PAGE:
Sports are a great way for kids to stay Physically Fit, make new friends, and have fun! But did you know that the State of Florida School Board requires Children and Teens have Physical Examinations completed before participating in School Sports?

The Goal and What to Expect

The goal of the Sports Physical is to ensure that all young Athletes can compete safely for both their own Health as well as the Health of others. Regardless of whether or not a Sports Physical is required, most Doctors will recommend that your Child get one before beginning a new competitive Season or Sport. An Athletic Physical will help determine if it’s safe for the Student to participate in the Sports Activities based on the outcome of the Exam.

In most cases, your Child will be cleared to play with no concerns. Occasionally, however, the Sports Physical Exam will turn up a problem, such as a Heart Murmur or a hidden disorder that might be potentially Life-threatening. Other common conditions that might limit a young Athlete’s activities include Allergies, Asthma, and High Blood Pressure.

There are two basic components to the Sports Physical. The first is a thorough Medical History, and the second is the actual Physical Exam.

Please note that Brevard County Schools now requires EKG Testing (Cardiac Screening) for most School Sports.  However, the Parent can Sign a Waiver with the School if they do not wish to have this Test Performed.

The Medical History: This part of the Physical cover’s questions about the overall Health of the Student. Most often a form is brought home to be filled in by the Parents. The questions on this form cover the Student’s Past and Present Medical History.

  • Any known Allergies
  • Any Medications currently taken (such as Over-the-Counter Medications, Herbal Supplements, and/or Prescription Medications)
  • Episodes of Dizziness, Fainting, Chest Pain, or trouble Breathing during Exercise
  • Illnesses experienced previously or currently (such as Asthma, Epilepsy, or Diabetes)
  • Serious Illnesses among Family Members
  • Past Hospitalizations or Surgeries
  • Previous Injuries, including Concussions, Sprains, and/or Bone Fractures

It’s important to answer these questions fully and truthfully. You should not try to guess the answers or provide answers you think will satisfy the Doctor. The information provided will help determine certain patterns of Illness and possible Conditions that could impact your Child’s ability to play Safely. In most cases, however, the answers are unlikely to prevent participation in a Sport.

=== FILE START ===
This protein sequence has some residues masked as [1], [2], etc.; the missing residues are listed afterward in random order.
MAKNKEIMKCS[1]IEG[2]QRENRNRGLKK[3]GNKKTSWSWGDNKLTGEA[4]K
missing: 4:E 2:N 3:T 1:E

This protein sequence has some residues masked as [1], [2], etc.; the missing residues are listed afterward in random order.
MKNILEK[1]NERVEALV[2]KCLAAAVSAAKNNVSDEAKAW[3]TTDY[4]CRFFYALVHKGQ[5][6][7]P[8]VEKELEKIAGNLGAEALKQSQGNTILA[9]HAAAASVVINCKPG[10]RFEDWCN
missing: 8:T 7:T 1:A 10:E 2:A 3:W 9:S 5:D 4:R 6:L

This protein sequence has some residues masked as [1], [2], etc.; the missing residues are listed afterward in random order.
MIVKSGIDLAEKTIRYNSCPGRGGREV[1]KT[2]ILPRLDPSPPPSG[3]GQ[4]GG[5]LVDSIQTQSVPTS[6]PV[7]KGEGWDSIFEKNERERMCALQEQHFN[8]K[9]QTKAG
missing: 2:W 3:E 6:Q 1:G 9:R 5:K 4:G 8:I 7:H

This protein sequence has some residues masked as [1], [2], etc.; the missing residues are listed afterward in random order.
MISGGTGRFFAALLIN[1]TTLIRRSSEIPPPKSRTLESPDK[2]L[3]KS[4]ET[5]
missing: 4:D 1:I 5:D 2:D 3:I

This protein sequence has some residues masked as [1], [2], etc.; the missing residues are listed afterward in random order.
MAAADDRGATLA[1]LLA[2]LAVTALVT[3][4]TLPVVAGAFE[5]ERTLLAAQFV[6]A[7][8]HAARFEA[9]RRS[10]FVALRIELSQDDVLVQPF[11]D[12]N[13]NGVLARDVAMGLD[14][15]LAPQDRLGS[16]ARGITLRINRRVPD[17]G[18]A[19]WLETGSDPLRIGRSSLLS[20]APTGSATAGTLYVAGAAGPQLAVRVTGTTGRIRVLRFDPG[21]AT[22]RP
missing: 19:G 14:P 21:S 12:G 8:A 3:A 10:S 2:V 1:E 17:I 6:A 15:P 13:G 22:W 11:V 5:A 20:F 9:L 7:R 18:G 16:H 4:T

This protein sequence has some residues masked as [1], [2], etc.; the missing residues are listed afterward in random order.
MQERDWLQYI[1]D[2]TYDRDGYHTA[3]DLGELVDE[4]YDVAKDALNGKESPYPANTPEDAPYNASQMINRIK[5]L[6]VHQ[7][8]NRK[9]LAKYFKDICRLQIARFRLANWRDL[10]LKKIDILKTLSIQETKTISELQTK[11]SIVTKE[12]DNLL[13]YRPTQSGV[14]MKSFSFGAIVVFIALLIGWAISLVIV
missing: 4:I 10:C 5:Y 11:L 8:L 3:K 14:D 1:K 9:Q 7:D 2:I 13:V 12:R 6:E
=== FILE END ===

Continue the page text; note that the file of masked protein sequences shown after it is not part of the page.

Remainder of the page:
The Physical Exam: During this part of the Exam, which usually lasts about 15 minutes, Blood Pressure, Weight, and Height will be checked. Your Child’s general appearance will be Examined, as well as the Eyes, Ears, Nose, Throat, Lungs, Heart, Abdomen, and Musculoskeletal System (Joints, Bones, and Muscles). The Provider may Examine the Musculoskeletal Systems to check strength and range of motion related to a particular Sport Activities—such as the Feet and Ankles for Sports involving running, or Arms and Shoulders for those that involve throwing.

The Provider may also ask questions based on your Child’s age and gender. For example, a Female who has gone through puberty might be asked about her Menstrual Cycle in order to rule out certain commonly known associated Female Athlete Conditions. Both Males and Females may be asked about their use of Drugs, Alcohol, Dietary Intake Habits or Weight Loss Supplements, and Steroids or other Performance-Enhancing Substances, as these could impact their overall health.

Understanding the Results

After the Exam is complete, the Doctor will fill out and sign the form provided and make a recommendation. The recommendation is typically good for a Period of One-Year.

If everything checks out, your Child will be cleared for activity.

In some cases, additional recommendations will include a Follow-up Exam, further Medical Testing, or Specific Treatment for a Medical problem.

In general, your doctor will recommend one of the following:

  • Cleared for All Sports without Restriction
  • Cleared for All Sports, but with Further Evaluation and Treatment Recommendations
  • Not Cleared pending further Evaluation by a Sub-Specialist, or restrictions for certain Sports/Activities, or Restricted from all Sports although this is extremely rare

The more intense the Sports Activity, the greater the importance of getting a Full Clearance.

If for some reason your child is Not Cleared to play a Particular Sport, the Doctor may Recommend a Less Intense Sport/Activity. Keep in mind, however, there can be Health Risks Associated with any Sport.

The provider may also provide Warm-up and Stretching Tips related to Specific Sport/Activity or recommend Stretching and Strengthening Exercises to help your child prevent Injuries.

What’s Required

Before your child receives the required Sports Physical, you will need to fill out the Forms provided by the School or Athletic Association. These Forms must be Signed by the Parent or Legal Guardian.

If your child typically wears Glasses or Contacts, you should also bring these so that your Child can complete the Vision portion of the Exam successfully.

 

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